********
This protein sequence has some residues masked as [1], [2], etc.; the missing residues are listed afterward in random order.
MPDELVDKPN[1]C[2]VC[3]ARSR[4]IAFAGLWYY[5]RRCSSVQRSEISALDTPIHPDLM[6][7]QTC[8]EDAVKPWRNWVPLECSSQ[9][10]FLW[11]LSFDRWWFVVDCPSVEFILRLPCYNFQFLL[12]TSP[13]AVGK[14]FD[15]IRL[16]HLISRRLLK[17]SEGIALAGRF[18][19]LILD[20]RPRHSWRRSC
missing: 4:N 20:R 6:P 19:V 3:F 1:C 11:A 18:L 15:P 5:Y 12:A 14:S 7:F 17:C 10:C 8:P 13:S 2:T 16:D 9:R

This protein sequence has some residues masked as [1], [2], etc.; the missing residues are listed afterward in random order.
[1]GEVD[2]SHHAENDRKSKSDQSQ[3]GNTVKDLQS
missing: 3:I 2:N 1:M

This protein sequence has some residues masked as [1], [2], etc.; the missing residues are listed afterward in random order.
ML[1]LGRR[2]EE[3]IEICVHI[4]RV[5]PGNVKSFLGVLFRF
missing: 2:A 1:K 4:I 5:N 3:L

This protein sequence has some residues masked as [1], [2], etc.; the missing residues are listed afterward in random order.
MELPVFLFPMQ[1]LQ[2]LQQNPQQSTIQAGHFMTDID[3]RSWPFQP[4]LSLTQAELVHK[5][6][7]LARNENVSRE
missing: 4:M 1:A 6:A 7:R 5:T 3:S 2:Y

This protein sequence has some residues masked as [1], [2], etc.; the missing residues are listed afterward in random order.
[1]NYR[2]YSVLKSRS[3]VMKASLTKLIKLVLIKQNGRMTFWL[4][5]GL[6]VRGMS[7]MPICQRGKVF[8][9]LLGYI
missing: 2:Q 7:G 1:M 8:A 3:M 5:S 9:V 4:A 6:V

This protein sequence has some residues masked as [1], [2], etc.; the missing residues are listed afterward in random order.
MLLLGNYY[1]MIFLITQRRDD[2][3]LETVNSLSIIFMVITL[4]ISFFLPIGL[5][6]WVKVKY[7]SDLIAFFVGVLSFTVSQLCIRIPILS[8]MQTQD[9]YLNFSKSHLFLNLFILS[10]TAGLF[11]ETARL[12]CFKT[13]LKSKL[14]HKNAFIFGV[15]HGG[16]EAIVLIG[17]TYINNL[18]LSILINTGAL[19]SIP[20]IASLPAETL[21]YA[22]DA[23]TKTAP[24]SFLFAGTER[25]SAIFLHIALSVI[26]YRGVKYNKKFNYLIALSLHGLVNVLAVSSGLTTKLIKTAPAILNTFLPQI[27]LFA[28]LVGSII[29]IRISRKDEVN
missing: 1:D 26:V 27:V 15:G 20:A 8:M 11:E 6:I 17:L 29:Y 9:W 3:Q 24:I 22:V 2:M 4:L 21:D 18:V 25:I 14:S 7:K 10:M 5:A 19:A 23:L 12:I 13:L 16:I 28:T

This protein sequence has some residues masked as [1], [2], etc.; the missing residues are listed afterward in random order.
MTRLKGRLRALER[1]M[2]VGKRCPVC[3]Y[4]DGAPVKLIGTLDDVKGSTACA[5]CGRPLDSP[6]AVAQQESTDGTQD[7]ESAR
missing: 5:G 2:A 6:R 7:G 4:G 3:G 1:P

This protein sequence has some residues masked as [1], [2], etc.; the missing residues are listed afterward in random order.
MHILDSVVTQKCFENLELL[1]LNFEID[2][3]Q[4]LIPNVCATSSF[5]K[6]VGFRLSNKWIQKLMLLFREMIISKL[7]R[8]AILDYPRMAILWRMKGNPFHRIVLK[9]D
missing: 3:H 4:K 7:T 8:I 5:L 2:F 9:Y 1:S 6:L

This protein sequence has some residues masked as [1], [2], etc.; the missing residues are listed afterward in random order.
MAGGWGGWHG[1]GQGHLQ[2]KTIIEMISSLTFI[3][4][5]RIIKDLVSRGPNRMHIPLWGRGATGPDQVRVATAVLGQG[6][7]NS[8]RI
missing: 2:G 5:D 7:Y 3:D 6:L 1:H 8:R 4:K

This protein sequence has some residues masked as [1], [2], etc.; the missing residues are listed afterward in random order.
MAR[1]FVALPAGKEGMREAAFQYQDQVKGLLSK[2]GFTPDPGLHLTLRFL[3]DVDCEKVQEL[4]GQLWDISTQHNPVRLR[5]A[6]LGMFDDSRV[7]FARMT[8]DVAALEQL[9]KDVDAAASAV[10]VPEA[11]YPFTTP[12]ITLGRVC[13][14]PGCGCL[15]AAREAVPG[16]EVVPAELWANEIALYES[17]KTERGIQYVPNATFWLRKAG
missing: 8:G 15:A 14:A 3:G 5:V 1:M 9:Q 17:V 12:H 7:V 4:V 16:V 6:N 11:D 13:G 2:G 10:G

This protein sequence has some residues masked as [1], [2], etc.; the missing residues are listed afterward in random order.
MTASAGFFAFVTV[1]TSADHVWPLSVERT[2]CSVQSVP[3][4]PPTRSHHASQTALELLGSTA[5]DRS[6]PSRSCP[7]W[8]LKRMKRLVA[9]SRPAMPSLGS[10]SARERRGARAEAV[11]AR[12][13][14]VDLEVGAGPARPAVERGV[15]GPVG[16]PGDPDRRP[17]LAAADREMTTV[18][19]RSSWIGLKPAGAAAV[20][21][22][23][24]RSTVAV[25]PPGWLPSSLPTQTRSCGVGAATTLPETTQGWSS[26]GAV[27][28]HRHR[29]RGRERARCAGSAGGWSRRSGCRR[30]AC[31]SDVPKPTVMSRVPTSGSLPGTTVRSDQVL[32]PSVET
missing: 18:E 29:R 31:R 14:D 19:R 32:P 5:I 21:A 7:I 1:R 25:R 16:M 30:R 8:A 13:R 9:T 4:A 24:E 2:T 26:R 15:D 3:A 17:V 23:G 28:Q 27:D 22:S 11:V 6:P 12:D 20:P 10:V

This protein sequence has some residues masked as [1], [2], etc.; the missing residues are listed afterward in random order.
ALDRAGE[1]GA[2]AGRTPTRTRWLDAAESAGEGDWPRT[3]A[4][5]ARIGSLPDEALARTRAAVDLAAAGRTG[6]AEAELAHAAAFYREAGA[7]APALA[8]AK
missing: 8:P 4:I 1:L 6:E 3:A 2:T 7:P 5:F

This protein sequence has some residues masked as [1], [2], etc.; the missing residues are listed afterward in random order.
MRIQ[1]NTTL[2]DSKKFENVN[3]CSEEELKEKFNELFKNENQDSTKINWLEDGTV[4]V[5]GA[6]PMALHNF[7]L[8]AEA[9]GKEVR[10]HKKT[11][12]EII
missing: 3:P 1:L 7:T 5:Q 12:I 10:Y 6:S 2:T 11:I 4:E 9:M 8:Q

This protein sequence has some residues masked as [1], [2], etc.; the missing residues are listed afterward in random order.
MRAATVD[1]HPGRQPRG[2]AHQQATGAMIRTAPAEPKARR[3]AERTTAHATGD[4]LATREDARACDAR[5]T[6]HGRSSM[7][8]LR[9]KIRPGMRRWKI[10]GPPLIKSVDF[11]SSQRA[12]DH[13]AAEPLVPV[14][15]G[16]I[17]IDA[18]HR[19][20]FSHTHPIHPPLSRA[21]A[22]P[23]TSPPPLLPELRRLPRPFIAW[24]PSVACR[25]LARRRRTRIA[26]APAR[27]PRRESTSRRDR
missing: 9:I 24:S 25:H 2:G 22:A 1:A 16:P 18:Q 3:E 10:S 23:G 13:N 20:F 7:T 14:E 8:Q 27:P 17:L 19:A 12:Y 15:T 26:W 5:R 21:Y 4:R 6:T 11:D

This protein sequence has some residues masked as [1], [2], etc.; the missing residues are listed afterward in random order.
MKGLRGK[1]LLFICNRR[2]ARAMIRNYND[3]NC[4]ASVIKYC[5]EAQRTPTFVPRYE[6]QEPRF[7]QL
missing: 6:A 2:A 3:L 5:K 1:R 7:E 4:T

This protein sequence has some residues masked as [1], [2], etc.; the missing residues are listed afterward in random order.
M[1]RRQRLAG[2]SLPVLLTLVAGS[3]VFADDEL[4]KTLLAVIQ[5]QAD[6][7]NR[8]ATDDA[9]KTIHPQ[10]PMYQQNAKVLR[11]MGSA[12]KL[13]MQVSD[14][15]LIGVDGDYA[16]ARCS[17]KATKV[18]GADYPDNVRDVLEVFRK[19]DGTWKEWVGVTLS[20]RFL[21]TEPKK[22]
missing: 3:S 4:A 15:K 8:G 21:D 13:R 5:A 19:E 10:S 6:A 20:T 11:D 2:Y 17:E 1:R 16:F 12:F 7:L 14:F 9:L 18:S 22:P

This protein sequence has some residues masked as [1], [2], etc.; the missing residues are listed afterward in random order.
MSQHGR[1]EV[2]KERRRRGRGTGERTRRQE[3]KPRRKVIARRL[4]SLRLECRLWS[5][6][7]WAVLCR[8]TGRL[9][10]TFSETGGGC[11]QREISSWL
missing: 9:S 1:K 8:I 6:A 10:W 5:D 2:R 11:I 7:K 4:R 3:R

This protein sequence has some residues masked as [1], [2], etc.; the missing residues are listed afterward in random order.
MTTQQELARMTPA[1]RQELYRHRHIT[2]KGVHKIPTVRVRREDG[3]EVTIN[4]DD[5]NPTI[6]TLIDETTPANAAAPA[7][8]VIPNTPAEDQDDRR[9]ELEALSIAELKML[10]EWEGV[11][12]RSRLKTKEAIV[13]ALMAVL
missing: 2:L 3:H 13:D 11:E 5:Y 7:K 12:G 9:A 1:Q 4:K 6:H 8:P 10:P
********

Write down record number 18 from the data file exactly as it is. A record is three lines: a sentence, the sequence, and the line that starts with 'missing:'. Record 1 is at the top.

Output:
This protein sequence has some residues masked as [1], [2], etc.; the missing residues are listed afterward in random order.
MTTQQELARMTPA[1]RQELYRHRHIT[2]KGVHKIPTVRVRREDG[3]EVTIN[4]DD[5]NPTI[6]TLIDETTPANAAAPA[7][8]VIPNTPAEDQDDRR[9]ELEALSIAELKML[10]EWEGV[11][12]RSRLKTKEAIV[13]ALMAVL
missing: 2:L 3:H 13:D 11:E 5:Y 7:K 12:G 9:A 1:Q 4:K 6:H 8:P 10:P